Much has been said about the impact of the coronavirus on the global economy, and especially on an oil and gas sector already squeezed by lower prices and falling demand. Amidst a months-long global news cycle of budget cuts, furloughs and foreclosures, it turns out that there is still more to say. And it is being said loudly here in Abu Dhabi.
The Abu Dhabi National Oil Company (Adnoc) announced that a consortium of international instutions and funds has signed an agreement worth $20.7 billion (Dh76bn) to invest in the emirate’s domestic gas pipelines. The deal will also unlock $10.1bn (Dh37bn) in foreign direct investment to the UAE.
The consortium, comprised of finance and infrastructure investors, will acquire 49 per cent of an Adnoc subsidiary that holds a 20-year lease of the pipeline assets. The remaining 51 per cent will be retained by Adnoc.
This is the single largest global energy deal of the year and is a significant investment in the UAE. Finalising it during an ongoing pandemic, when market sentiment is bearish and face-to-face meetings are off the table, makes the achievement all the more remarkable. As the UAE seeks to diversify and boost its economy, the deal is an international vote of confidence in both Adnoc and the energy sector. It also marks a doubling in the total value that Adnoc has achieved for its assets compared to a similar venture undertaken only a year ago. This is also a vote of confidence in Abu Dhabi and UAE, with the foreign direct investment being paid upfront.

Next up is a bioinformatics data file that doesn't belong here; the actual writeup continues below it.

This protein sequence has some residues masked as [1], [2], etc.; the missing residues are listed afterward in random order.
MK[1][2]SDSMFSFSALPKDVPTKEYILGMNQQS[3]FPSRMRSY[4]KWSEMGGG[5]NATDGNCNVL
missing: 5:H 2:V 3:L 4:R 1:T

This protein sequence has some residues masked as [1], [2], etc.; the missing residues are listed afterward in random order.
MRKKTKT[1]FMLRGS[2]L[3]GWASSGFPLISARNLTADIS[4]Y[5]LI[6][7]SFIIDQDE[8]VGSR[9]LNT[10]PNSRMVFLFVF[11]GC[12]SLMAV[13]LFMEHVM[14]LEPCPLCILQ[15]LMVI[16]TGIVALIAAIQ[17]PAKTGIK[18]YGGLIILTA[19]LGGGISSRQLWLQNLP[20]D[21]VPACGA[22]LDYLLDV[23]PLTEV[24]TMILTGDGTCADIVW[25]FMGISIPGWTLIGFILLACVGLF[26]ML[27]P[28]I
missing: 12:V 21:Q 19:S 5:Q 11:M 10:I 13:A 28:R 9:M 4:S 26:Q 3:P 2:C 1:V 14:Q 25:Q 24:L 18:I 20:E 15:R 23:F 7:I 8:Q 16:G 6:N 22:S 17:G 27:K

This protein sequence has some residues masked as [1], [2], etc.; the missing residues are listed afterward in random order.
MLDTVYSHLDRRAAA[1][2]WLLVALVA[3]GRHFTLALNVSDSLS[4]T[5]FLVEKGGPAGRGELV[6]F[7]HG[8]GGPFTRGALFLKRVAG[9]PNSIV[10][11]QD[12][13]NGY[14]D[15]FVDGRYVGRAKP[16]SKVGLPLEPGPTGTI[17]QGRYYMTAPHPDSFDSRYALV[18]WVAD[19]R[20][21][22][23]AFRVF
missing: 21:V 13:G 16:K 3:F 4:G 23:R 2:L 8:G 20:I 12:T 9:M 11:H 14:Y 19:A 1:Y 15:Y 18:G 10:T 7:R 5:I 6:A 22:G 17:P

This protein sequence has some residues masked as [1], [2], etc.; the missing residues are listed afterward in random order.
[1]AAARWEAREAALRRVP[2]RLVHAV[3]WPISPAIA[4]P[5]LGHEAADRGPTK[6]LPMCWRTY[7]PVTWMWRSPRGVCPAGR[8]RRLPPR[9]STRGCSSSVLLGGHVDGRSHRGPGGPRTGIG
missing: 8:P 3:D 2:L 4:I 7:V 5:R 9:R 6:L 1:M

The broad nature of Adnoc’s partners in this latest agreement is also noteworthy. The consortium is comprised of specialist infrastructure funds and also generalists, like the Ontario Teachers’ Pension Plan, which models its strategies to target secure, long-term returns.
That sense of security stems from the decades of expertise in the development of hydrocarbon projects that the UAE brings to the table. Adnoc has always been the central node of that expertise. As the company looks to optimise its portfolio and operations for the future, it will be of critical importance to build a domestic gas infrastructure that can one day fully cater to the country’s needs.
The global and diversified character of Adnoc's latest deal sends a strong signal that energy self-sufficiency is not the same as insularity. At a time when the global market has been limited by tightening borders and the global energy sector is in need of a boost, this latest deal demonstrates that Abu Dhabi offers hope and confidence. The UAE's energy sector is a national success story, but the returns will always be global.